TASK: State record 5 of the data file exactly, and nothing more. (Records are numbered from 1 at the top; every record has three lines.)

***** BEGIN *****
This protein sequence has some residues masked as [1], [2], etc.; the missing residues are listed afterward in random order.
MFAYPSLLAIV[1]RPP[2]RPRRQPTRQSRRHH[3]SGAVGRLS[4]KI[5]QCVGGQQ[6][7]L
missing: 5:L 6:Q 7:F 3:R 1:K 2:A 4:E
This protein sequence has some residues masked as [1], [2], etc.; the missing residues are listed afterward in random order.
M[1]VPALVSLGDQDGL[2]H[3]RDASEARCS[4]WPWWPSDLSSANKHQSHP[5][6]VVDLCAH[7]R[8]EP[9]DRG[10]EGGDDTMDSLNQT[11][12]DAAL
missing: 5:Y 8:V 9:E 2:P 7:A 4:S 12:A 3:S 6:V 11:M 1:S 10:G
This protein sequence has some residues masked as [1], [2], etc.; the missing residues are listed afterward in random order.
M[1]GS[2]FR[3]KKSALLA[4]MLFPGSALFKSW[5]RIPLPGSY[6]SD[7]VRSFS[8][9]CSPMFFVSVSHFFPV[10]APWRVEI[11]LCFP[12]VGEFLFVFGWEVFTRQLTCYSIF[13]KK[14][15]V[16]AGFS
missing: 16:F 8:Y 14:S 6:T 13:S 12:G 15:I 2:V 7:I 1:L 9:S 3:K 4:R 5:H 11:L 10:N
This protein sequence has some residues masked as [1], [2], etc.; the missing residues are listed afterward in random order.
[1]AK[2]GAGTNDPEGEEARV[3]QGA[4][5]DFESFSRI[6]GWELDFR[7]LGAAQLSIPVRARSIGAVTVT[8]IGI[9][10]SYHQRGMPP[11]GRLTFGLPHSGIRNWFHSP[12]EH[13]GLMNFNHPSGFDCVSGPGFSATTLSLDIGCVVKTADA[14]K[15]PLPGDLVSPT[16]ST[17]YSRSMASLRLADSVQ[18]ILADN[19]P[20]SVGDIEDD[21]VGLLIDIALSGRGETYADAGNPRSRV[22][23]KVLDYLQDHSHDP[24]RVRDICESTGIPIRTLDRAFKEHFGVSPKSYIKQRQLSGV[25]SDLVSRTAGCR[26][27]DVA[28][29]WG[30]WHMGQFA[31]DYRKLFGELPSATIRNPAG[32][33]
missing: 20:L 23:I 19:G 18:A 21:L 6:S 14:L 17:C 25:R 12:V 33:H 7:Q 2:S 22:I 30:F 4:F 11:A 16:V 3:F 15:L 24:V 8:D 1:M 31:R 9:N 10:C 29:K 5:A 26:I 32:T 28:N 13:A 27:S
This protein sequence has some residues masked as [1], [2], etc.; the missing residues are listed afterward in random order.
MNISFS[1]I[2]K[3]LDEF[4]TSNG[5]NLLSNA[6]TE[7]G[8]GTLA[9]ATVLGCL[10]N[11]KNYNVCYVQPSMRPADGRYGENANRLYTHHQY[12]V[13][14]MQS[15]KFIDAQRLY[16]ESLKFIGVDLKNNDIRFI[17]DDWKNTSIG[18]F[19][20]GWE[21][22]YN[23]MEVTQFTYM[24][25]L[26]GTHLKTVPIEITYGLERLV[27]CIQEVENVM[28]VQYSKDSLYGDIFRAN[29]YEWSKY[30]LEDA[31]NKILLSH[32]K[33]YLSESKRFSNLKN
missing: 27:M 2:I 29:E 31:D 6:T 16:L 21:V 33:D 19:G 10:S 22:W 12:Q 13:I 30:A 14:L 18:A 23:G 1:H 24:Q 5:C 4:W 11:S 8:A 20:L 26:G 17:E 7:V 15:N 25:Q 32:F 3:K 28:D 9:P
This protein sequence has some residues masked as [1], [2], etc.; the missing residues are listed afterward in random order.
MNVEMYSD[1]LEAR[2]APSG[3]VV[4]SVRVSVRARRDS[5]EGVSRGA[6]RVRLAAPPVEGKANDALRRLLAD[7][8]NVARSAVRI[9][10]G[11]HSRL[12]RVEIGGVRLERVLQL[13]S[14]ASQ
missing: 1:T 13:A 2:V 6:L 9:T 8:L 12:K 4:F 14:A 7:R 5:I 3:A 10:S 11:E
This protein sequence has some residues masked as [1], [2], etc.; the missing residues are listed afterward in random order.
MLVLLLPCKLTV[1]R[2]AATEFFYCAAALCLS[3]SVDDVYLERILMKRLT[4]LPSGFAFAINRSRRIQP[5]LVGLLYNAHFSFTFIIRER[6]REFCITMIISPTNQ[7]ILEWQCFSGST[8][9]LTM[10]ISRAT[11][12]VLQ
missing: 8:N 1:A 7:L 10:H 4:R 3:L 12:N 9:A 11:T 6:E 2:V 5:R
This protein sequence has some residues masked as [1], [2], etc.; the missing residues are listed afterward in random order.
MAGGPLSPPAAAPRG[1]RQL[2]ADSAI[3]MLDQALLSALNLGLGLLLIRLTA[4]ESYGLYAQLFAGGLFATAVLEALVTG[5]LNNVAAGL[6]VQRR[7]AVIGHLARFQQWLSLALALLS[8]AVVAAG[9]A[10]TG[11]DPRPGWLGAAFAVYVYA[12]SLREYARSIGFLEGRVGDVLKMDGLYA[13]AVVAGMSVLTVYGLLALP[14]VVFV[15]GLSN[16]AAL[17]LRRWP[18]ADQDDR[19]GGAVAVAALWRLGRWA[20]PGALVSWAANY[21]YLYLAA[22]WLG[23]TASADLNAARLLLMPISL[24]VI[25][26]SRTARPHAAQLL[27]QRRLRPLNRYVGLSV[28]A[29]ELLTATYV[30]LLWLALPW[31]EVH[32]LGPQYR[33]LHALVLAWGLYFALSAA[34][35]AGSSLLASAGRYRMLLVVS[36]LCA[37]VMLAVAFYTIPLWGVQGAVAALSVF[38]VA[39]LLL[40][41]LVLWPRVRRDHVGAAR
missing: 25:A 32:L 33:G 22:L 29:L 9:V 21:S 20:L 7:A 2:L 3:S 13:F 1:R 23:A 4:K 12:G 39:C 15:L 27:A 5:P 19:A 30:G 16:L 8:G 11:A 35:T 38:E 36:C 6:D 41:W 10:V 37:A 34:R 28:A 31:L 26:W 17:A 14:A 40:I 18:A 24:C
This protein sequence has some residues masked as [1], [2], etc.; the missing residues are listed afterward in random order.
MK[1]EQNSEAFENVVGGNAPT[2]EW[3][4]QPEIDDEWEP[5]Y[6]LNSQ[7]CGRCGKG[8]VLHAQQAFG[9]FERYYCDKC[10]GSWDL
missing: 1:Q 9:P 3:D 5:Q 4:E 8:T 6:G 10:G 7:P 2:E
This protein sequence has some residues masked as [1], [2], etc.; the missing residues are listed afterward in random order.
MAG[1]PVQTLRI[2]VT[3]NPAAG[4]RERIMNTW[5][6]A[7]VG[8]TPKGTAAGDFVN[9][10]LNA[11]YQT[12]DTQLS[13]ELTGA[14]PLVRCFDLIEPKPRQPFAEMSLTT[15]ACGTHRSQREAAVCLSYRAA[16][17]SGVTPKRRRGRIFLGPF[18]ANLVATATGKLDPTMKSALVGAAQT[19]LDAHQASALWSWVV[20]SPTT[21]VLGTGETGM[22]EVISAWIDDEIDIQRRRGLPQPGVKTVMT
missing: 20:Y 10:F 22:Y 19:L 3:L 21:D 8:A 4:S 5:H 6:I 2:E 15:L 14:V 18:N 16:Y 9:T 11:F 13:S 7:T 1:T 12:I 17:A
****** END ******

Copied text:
This protein sequence has some residues masked as [1], [2], etc.; the missing residues are listed afterward in random order.
MNISFS[1]I[2]K[3]LDEF[4]TSNG[5]NLLSNA[6]TE[7]G[8]GTLA[9]ATVLGCL[10]N[11]KNYNVCYVQPSMRPADGRYGENANRLYTHHQY[12]V[13][14]MQS[15]KFIDAQRLY[16]ESLKFIGVDLKNNDIRFI[17]DDWKNTSIG[18]F[19][20]GWE[21][22]YN[23]MEVTQFTYM[24][25]L[26]GTHLKTVPIEITYGLERLV[27]CIQEVENVM[28]VQYSKDSLYGDIFRAN[29]YEWSKY[30]LEDA[31]NKILLSH[32]K[33]YLSESKRFSNLKN
missing: 27:M 2:I 29:E 31:D 6:T 16:L 21:V 33:D 19:G 10:S 22:W 12:Q 13:I 30:A 14:L 18:A 23:G 1:H 24:Q 5:C 4:W 11:S 8:A 20:L 26:G 17:E 7:V 15:N 25:Q 32:F 3:K 28:D 9:P